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Sat 8 Jan 2011 12:00 AM

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New markets, competition and standards will create a more complex picture for scaffolding suppliers this year.

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Higher safety standards in the oil and gas industry give opportunity to suppliers with top accreditation.

Scaffolding suppliers in the Gulf have had to quickly adapt to
both new demands from contractors and new markets to improve their bottom line.
As with many sub-contractors, areas such as Saudi Arabia and Abu Dhabi that are
seeing an increase in building through government funding have emerged as particularly
attractive markets with new orders arriving.

“We basically have two to three countries that we sell into,
including Oman, Qatar, and some in Saudi Arabia,” says Everest Fernandez,
logistics manager at the Dubai-based Scaffolding & Formwork Division of Al Futtaim
Engineering. “We have had a branch in Qatar for about four years, and we are
trying to boost our exports to those countries, and orders are coming up.”

Fernandez says the market was stable in 2010 due to several new
contracts in Dubai,
though he adds the company has been getting more business from resales overseas.

Digy Ommen, division manager of Dutco Construction’s scaffolding
department, also attests to the drive away from the second-biggest emirate in the
last year. “Ninety-nine per cent of our work is in Dubai,” he says. “We do not have offices outside
the UAE, but management is looking at Qatar,
Kuwait and Oman.”

The last few years have also seen a number of new market entrants,
often from start-up companies in the Gulf.  Riyadh Scaffolding, a full service provider of
scaffolding in the Kingdom, is one such example. The company has only been running
for two-and-a-half years, with a manufacturing space of 1,300 m2 in the Saudi capital,
though its good reputation has allowed it to win contracts on major projects. “We
undertake projects such as hospitals, for example, where the scaffolding is designed
and built according to specifications,” says Nader Ahmad, general manager. “This
has happened just over the last year; before we were just selling to the resale
market. Already we have been working on King
Saud University
in Riyadh, and also installing the full scaffolding
structure for the monorail for the Princess
Noura University.”

He adds that the company now sees 70% of its revenue from working
directly on a project rather than through traders that resell the equipment.

Rebranding has also been apparent, most notably at Harsco, the
industrial giant that last year brought two scaffolding subsidiaries, namely Quebeisi
SGB and Hünnebec (along with Patent),  under
the one company name: Harsco Infrastructure.

Bringing the two companies under one banner allows it to offer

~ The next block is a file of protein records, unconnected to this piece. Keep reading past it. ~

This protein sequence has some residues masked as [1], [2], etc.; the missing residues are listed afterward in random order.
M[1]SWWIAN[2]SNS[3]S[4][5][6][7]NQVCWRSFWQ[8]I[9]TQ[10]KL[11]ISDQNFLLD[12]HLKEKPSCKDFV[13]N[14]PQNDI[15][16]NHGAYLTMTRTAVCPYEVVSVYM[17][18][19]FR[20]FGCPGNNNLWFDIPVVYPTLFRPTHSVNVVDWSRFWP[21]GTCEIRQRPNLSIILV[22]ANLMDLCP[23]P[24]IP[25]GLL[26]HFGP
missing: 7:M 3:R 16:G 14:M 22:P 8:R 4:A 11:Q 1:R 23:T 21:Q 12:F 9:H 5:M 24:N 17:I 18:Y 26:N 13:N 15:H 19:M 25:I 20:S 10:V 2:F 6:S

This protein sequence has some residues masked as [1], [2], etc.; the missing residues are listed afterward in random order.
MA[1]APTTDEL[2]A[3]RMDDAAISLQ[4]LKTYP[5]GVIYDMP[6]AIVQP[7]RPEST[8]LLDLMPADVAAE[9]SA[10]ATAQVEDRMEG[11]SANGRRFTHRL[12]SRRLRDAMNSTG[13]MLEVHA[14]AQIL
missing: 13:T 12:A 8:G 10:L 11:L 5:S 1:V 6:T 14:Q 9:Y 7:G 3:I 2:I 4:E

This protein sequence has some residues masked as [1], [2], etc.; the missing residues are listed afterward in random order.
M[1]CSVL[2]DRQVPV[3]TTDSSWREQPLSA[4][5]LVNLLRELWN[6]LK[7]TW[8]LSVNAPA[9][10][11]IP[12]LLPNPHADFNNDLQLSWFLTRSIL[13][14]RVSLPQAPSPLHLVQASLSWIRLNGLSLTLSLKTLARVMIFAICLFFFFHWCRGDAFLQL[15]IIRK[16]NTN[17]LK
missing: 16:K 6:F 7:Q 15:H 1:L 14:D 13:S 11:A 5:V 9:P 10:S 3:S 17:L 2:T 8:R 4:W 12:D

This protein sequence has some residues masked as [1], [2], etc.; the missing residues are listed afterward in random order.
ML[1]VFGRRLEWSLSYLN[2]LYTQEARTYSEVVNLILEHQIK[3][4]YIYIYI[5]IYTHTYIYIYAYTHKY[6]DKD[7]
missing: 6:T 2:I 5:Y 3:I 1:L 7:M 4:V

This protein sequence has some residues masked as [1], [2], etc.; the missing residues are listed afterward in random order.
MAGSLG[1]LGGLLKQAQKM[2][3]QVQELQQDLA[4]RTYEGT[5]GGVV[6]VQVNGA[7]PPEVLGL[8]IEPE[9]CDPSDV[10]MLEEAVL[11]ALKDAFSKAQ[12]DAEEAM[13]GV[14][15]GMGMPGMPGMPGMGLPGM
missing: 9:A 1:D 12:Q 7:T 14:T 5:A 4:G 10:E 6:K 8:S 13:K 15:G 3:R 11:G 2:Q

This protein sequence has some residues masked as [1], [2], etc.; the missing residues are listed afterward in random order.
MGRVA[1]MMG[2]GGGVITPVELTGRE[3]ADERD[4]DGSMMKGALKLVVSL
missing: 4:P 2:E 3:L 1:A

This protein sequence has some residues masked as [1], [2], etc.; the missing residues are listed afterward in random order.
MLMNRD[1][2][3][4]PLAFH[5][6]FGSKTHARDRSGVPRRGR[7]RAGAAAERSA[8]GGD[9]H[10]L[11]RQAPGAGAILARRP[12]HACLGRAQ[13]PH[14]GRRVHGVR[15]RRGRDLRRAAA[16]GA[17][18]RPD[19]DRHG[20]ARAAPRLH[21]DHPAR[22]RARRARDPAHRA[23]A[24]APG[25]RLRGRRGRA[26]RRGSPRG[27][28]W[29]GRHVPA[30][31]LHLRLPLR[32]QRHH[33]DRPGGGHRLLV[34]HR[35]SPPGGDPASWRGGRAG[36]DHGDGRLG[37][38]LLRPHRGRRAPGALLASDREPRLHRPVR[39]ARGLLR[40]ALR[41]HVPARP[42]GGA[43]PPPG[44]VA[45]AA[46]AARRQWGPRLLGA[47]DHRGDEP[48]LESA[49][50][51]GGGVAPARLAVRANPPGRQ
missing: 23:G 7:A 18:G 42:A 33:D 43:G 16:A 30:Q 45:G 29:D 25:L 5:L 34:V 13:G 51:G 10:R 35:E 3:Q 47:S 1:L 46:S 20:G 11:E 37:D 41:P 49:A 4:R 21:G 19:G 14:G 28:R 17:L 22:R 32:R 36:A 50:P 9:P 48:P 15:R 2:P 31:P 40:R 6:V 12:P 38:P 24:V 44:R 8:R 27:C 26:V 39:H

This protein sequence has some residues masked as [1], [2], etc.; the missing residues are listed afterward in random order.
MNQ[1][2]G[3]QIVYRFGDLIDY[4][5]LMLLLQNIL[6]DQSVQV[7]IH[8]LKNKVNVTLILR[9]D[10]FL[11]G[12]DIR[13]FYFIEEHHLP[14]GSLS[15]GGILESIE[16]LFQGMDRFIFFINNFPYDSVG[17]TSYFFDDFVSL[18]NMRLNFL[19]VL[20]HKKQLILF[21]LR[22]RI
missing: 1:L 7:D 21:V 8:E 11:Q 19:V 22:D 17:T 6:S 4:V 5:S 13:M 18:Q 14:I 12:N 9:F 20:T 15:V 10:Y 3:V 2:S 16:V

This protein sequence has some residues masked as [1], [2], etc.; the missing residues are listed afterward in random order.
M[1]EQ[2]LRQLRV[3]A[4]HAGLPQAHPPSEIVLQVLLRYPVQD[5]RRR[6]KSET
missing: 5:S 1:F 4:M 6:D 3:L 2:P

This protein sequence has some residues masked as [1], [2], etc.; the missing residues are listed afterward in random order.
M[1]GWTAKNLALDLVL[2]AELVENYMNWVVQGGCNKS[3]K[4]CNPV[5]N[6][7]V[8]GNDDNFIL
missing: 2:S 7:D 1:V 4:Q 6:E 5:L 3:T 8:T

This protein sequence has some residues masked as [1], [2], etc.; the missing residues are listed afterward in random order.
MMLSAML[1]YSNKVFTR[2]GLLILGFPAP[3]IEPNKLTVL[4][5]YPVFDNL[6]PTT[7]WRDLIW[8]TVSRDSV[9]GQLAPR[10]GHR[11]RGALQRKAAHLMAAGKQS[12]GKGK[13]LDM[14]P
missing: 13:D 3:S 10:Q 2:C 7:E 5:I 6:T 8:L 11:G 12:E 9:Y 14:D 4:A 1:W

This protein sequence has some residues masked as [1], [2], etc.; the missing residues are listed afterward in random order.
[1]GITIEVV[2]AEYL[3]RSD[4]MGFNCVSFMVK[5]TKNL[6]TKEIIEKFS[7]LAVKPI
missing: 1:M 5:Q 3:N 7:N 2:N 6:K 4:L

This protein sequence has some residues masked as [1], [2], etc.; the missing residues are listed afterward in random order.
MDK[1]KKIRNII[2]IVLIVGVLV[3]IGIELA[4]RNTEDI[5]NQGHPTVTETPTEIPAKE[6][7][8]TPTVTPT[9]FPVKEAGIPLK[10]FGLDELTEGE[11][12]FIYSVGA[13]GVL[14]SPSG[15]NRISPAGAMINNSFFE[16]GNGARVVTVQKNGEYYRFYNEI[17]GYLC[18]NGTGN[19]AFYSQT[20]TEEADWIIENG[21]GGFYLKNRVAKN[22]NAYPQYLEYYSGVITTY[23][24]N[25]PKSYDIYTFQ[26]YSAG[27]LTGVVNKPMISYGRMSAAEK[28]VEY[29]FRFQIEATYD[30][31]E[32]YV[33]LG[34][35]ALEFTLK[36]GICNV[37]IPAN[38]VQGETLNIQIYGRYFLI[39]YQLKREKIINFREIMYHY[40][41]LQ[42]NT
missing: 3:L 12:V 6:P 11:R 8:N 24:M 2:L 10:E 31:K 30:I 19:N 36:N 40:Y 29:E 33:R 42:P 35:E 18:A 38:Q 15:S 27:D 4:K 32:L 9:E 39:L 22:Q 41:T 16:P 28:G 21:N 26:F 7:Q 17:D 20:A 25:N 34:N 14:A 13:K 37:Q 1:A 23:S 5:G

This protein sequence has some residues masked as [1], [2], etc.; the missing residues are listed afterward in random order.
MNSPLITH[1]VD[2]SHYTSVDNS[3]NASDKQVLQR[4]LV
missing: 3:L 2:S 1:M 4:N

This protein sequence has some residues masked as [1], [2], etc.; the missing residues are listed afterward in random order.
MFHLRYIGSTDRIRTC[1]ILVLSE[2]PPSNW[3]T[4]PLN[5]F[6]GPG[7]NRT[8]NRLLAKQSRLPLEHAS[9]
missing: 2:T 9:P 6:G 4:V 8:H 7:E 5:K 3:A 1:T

a wider range of products and services, says Barry Furlong, director and general
manager UAE at Harsco Infrastructure. Despite the intensity of the competition,
the demands of different construction sectors are allowing some suppliers to separate
themselves from the pack. This differentiation is occasionally based on the scale
and specialism of the project.

Neil Taylor, contracts manager at Al Futtaim Engineering’s Scaffolding
& Formwork Division, says the company secured initial work on the Burj Khalifa
in Dubai due to
its ability to meet the size of the task at hand, with fully-trained scaffolders
working on erection of the necessary structures. “We do a lot of top-out work,”
explains Taylor.

He explains that a good level of safety accreditation can be
a key differentiator. He points out that, although there are regulations regarding
scaffolding in Dubai,
there is rarely any enforcement. “There is no government authority regulating this,”
he says.

“Abu Dhabi
is pushing  ahead with training up inspectors
who will go on-site and fine contractors. The regulations are there, but they are
not enforced on the street.”

This compares, he says, to companies and contractors in the oil
and gas industries that work to British and European safety standards, and take
the initiative to fully train all staff. “Companies that work offshore, the contractors,
do training because when you are offshore, everyone needs to be trained, and these
companies have schools.”

He adds that he has floated the idea of Al Futtaim Engineering
providing a top-quality training programme of its own in the company. “It is a
sellable service – if regulation does comes in, then companies will have to train
their scaffolders better. But it is not just the will of the companies to do this;
some companies do not even budget for scaffolding access.”

Taylor
sees the oil and gas industries , with less competition due to the enhanced safety
standards required, longer contract periods and typically more regular payment,
as providing great growth potential for the firm in the next few years.

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